How Much Can Vale Rise?

by Trefis Team
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Despite a 58% rise since the March lows of this year, at the current price of about $10 per share we believe Vale stock (NYSE: VALE) still has some upside potential. Vale’s stock has rallied from $6.58 to $10.40 off the recent bottom compared to the S&P 500 which increased 36% during the same period. The stock was able to beat the broader market in the last 3 months as iron ore prices rebounded and started to rise since April. With the US government announcing a string of measures along with stimulus packages announced in other economies to keep businesses afloat, and with the Chinese economy opening up, which led to expectations of a rise in iron ore demand and reduction of supply constraints.

With the stock still about 21% below the levels seen at the end of 2018 and 2019, we think it still has potential to rise further despite a strong recovery over the last 3 months. Our dashboard What Factors Drove -15% Change In Vale Stock Between 2017 And Now? provides the key numbers behind our thinking.

Some of the stock price rise between 2017 and 2019 is justified by the 10.6% growth in Vale’s revenues, from $34 billion in 2017 to $37.6 billion in 2019. This was driven by a rise in iron ore and pellet prices along with increased production. Though Vale reported losses in 2019 due to remediation expenses related to the Brazilian dam accident in early 2019, revenue continued to rise due to the rise in global iron ore prices on account of lower supply. With shares outstanding remaining stable, revenue per share also increased by 10.6% during this period. At the same time, P/S multiple also remained almost flat.

The entire drop in stock price of the last three years came about in 2020, with the P/S multiple dropping from 1.8x at the end of 2019 to about 1.4x currently. This was due to the impact of the pandemic which led to a drop in iron ore prices, thus leading to expectations of lower revenue. We believe that Vale’s P/S multiple has the potential to rise back to its historical level, which provides an upside to the stock price.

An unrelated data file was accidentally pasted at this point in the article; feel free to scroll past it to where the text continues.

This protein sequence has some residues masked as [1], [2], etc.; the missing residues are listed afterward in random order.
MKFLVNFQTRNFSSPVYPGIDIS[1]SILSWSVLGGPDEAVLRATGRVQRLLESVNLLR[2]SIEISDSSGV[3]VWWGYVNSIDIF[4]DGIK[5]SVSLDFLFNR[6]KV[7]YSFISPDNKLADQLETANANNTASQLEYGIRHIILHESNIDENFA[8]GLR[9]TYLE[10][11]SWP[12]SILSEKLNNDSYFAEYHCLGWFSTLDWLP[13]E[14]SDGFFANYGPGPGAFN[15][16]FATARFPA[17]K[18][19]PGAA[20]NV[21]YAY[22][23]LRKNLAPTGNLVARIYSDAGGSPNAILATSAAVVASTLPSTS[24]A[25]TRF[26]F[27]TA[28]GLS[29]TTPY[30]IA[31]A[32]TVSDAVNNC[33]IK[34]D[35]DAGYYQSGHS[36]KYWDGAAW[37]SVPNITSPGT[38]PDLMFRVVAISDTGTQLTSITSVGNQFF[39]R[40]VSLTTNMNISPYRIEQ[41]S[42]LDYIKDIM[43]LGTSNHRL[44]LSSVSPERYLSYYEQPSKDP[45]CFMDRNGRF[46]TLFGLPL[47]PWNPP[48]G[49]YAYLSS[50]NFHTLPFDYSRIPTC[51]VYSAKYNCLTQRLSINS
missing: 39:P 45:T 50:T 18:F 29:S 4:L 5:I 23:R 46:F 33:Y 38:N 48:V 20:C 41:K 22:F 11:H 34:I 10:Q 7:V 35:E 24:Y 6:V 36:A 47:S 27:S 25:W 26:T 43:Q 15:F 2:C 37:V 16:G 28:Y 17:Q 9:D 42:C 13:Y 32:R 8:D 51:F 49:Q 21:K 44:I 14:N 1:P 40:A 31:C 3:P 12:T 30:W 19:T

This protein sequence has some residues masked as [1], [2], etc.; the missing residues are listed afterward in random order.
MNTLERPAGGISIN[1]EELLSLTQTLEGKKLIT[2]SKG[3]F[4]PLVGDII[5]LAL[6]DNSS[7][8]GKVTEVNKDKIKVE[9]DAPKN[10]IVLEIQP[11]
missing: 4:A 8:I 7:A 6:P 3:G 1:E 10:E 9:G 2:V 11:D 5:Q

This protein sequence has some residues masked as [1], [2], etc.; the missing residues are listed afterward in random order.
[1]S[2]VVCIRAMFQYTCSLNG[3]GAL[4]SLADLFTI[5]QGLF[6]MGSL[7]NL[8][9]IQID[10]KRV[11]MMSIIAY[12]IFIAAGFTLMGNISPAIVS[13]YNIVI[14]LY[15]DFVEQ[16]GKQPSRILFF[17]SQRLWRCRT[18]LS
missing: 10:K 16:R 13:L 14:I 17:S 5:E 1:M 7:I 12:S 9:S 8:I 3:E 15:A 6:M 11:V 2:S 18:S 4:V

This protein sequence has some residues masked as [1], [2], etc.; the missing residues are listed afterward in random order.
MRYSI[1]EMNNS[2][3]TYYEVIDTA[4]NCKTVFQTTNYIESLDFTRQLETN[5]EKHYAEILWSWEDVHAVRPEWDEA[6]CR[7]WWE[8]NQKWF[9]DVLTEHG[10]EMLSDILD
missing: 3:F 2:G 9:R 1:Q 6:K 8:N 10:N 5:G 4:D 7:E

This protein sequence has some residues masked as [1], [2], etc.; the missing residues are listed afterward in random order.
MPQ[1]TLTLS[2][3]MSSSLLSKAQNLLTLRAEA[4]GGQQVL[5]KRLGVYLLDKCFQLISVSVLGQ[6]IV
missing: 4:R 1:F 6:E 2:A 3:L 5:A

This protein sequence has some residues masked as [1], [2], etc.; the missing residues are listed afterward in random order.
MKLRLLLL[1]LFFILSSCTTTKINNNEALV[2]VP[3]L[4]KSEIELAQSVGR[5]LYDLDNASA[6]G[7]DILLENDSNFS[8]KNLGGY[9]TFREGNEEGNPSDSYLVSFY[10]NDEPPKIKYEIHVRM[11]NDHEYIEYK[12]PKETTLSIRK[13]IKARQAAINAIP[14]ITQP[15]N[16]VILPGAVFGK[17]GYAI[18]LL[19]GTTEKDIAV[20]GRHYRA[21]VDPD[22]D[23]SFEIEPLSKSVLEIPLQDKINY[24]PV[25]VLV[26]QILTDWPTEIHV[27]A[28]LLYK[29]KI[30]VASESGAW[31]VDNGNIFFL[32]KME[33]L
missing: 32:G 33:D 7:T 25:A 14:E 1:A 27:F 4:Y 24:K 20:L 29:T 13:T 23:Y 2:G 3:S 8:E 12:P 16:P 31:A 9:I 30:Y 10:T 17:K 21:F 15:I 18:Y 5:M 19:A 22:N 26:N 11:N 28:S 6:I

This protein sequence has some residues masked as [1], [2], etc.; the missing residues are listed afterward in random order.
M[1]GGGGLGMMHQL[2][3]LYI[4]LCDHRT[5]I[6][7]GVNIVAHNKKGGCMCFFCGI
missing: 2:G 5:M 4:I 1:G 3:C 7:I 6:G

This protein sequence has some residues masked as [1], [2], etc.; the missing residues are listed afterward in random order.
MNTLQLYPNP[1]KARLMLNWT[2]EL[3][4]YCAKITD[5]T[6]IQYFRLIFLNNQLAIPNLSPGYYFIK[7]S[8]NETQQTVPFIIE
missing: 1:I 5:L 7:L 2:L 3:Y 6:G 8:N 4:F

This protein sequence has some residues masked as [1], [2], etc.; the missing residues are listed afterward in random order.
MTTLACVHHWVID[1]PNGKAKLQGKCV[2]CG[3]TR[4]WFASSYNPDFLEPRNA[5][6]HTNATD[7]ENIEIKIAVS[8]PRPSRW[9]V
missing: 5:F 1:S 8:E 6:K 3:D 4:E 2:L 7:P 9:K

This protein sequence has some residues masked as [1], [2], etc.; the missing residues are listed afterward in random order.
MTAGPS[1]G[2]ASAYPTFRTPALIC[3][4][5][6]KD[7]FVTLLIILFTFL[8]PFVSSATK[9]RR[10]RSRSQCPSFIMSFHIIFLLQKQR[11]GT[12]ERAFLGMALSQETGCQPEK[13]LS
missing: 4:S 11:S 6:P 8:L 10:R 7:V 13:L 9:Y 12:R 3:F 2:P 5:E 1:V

What’s the likely trigger for an upside?

The global spread of coronavirus has led to lockdown in various cities across the globe, which has affected industrial and economic activity. The iron ore demand from industry players affects global iron ore price levels, in turn impacting the company’s price realization for its products. Lower demand from construction players and shedding of capacity by major steel companies, mainly in China, has led to a drop in global iron ore prices recently. Additionally, the lockdown is affecting the global supply chain for companies like Vale which have operations spread across geographies, leading to a decline in production and shipments.

This was confirmed to a certain extent in the company’s Q1 2020 results, where revenues declined 15% y-o-y and 30% sequentially (vs Q4 2019). But Vale’s Q2 2020 results are likely to reflect a better picture of the crisis. However, over the coming weeks, we expect continued improvement in demand and subdued growth in the number of new Covid-19 cases in the U.S. to buoy market expectations. Following the Fed stimulus — which set a floor on fear — the market has been willing to “look through” the current weak period and take a longer-term view. With investors focusing their attention on 2021 results, the valuations vs historic valuations become more important in finding value.

With iron ore prices already on an upswing, Vale’s is expected to get back to the trajectory of revenue growth from 2021 onward. Additionally, with all major expenses related to the dam accident behind it, the company is expected to see healthy revenue and earnings growth in a post-Covid scenario. As per Vale valuation by Trefis, we have a price estimate of $11 per share for Vale’s stock, higher than its current market price.

While Vale’ stock price is likely to rise post-Covid, which S&P 500 component stocks have the best chance of outperforming the benchmark index? Our 5 In the S&P 500 That’ll Beat The Index: TWTR, ISRG, NFLX, NOW, V look promising.

For further insight in to the iron ore space, here’s how Vale compares with Cleveland-Cliffs.


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